The next time I competed at the Open I played with Stefan Kruger and we beat Danie Visser of South Africa and Laurie Warder of Australia 6-4,7-6.  Visser was a crafty lefty, who had tremendous success in doubles.  His partner Laurie was a scratch golfer.  Staying at the Open is always fun. I would always try and stay where Patrick Rafter was staying, usually the Hotel Elysse.  It was great to hang out in the lobby’s Monkey Bar and check out the female’s trolling.

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In 1994, I played with Rikard Bergh, nicknamed “the Liar” for always telling fibs.  He was cool, in that the year we played together I signed up with a partner, but he called me and told me we were not high enough to get in. He said if I played with him, we could squeak in.  So we got in, and beat Yevgeny Kafelnikov and David Rikl, Wade McGuire and Jeff Tarango and got a chance to play for a quarterfinal spot.  We faced Tom Nijssen and Cyril Suk.  In the third set we got hooked by the umpire Steve Ulrich, on a deep lab that landed out for us to go up a break in the third.  Ulrich is by far the worst chair umpire ever.  We lost 7-6, 4-6, 3-6.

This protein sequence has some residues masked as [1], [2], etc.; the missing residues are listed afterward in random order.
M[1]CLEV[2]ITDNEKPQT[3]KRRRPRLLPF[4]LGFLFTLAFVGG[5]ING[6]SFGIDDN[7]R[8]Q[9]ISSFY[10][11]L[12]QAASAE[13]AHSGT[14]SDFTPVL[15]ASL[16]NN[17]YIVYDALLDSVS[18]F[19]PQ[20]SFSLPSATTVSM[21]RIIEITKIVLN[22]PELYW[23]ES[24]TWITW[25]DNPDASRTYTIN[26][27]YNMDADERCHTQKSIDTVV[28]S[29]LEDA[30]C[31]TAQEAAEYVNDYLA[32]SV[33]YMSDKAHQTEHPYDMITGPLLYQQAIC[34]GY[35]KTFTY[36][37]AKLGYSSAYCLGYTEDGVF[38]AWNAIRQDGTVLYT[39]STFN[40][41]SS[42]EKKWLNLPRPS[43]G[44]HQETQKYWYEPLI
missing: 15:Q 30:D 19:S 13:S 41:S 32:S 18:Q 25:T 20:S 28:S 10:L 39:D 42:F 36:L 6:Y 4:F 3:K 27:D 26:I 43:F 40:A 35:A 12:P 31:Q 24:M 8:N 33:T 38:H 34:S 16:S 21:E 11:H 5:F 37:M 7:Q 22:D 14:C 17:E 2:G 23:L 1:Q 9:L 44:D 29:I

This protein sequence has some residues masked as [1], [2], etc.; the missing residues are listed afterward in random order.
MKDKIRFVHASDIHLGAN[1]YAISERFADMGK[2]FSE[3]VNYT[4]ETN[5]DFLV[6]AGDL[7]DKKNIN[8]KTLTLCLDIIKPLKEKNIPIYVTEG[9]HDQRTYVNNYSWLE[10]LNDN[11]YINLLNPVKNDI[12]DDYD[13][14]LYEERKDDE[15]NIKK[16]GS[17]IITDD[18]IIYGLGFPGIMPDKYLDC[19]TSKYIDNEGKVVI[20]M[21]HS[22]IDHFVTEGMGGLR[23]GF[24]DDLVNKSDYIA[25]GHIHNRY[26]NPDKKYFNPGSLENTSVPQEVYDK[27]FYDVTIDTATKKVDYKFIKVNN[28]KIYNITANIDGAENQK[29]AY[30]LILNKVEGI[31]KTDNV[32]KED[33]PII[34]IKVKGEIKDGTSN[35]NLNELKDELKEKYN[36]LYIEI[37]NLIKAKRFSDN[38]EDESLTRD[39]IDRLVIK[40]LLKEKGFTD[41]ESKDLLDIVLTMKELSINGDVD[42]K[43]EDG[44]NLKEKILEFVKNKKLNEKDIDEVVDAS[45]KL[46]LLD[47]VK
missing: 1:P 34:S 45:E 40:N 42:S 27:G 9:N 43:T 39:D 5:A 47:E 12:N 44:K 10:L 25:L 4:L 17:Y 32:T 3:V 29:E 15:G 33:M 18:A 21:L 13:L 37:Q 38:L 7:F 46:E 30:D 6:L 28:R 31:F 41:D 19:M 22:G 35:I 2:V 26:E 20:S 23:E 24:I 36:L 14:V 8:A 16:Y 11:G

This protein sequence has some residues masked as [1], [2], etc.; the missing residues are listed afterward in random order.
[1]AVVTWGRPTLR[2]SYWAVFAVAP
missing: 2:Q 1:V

In 1995,  I played with Peter Nyborg and we lost to the NCAA doubles champions from Ole Miss Ali Hamadeh and Mahesh Bhupathi  6-7, 3-6.  In those days, the collegiate champion in singles and doubles would get a wild card into the main draw.  Now, only if American’s win the event, do they receive one, and I don’t think that applies to the doubles anymore.  The next year I played with Matt Lucena, the two-time college doubles champion with two different partners. We beat Brett Hansen-Dent and T.J. Middleton 6-4, 6-4.  Hansen-Dent got to the finals of the NCAA’s in singles once for the Trojans of USC.  We beat another SC boy Brian MacPhie and his partner Michael Tebbutt the next round.  They both had wicked lefty serves.  We lost to Sebastien Lareau and Alex O’Brien after that. O’Brien won the singles, doubles, and team title for Stanford in 1992.